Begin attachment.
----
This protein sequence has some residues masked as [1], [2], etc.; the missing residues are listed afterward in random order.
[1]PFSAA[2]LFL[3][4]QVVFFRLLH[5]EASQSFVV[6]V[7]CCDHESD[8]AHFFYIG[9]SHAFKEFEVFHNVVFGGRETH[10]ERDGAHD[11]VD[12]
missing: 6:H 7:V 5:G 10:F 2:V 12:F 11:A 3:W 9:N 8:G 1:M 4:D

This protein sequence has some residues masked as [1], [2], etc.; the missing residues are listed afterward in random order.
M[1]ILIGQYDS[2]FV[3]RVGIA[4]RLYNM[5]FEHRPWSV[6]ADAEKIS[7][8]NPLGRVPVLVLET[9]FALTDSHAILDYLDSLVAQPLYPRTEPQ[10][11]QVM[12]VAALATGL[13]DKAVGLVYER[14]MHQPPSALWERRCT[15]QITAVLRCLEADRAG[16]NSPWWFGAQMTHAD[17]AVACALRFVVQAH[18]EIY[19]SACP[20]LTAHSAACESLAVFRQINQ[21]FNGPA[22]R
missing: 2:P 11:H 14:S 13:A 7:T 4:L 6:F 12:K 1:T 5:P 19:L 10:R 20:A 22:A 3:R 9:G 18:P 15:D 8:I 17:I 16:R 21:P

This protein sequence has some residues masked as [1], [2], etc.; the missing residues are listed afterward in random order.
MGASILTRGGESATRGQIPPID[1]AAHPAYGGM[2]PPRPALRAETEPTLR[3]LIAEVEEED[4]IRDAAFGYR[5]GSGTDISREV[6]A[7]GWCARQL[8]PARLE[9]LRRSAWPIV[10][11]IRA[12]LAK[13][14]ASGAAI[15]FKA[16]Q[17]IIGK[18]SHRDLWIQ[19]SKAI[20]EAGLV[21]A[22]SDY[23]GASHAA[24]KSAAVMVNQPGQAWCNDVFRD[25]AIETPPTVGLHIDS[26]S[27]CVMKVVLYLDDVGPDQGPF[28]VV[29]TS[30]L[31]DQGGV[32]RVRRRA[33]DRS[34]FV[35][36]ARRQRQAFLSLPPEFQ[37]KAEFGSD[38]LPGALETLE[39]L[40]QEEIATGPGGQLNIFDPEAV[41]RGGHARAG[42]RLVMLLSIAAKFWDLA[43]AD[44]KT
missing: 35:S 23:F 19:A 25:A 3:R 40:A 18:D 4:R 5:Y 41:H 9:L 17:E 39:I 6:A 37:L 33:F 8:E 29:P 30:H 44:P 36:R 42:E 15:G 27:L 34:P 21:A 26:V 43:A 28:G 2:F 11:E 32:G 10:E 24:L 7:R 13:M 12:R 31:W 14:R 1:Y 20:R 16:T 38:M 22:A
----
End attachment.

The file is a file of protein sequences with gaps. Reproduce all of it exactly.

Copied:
This protein sequence has some residues masked as [1], [2], etc.; the missing residues are listed afterward in random order.
[1]PFSAA[2]LFL[3][4]QVVFFRLLH[5]EASQSFVV[6]V[7]CCDHESD[8]AHFFYIG[9]SHAFKEFEVFHNVVFGGRETH[10]ERDGAHD[11]VD[12]
missing: 6:H 7:V 5:G 10:F 2:V 12:F 11:A 3:W 9:N 8:G 1:M 4:D

This protein sequence has some residues masked as [1], [2], etc.; the missing residues are listed afterward in random order.
M[1]ILIGQYDS[2]FV[3]RVGIA[4]RLYNM[5]FEHRPWSV[6]ADAEKIS[7][8]NPLGRVPVLVLET[9]FALTDSHAILDYLDSLVAQPLYPRTEPQ[10][11]QVM[12]VAALATGL[13]DKAVGLVYER[14]MHQPPSALWERRCT[15]QITAVLRCLEADRAG[16]NSPWWFGAQMTHAD[17]AVACALRFVVQAH[18]EIY[19]SACP[20]LTAHSAACESLAVFRQINQ[21]FNGPA[22]R
missing: 2:P 11:H 14:S 13:A 7:T 4:L 6:F 12:K 1:T 5:P 19:L 10:R 20:A 22:A 3:R 9:G 18:P 15:D 8:I 17:I 16:R 21:P

This protein sequence has some residues masked as [1], [2], etc.; the missing residues are listed afterward in random order.
MGASILTRGGESATRGQIPPID[1]AAHPAYGGM[2]PPRPALRAETEPTLR[3]LIAEVEEED[4]IRDAAFGYR[5]GSGTDISREV[6]A[7]GWCARQL[8]PARLE[9]LRRSAWPIV[10][11]IRA[12]LAK[13][14]ASGAAI[15]FKA[16]Q[17]IIGK[18]SHRDLWIQ[19]SKAI[20]EAGLV[21]A[22]SDY[23]GASHAA[24]KSAAVMVNQPGQAWCNDVFRD[25]AIETPPTVGLHIDS[26]S[27]CVMKVVLYLDDVGPDQGPF[28]VV[29]TS[30]L[31]DQGGV[32]RVRRRA[33]DRS[34]FV[35][36]ARRQRQAFLSLPPEFQ[37]KAEFGSD[38]LPGALETLE[39]L[40]QEEIATGPGGQLNIFDPEAV[41]RGGHARAG[42]RLVMLLSIAAKFWDLA[43]AD[44]KT
missing: 35:S 23:F 19:A 25:A 3:R 40:A 18:D 4:R 5:Y 41:H 9:L 17:E 39:I 6:A 37:L 33:F 8:E 29:P 30:H 44:P 36:R 42:E 15:G 27:L 34:P 21:A 26:V 43:A 28:G 2:F 11:E 32:G 10:E 24:L 7:R 13:M 12:R 31:W 14:R 1:Y 20:R 16:T 38:M 22:A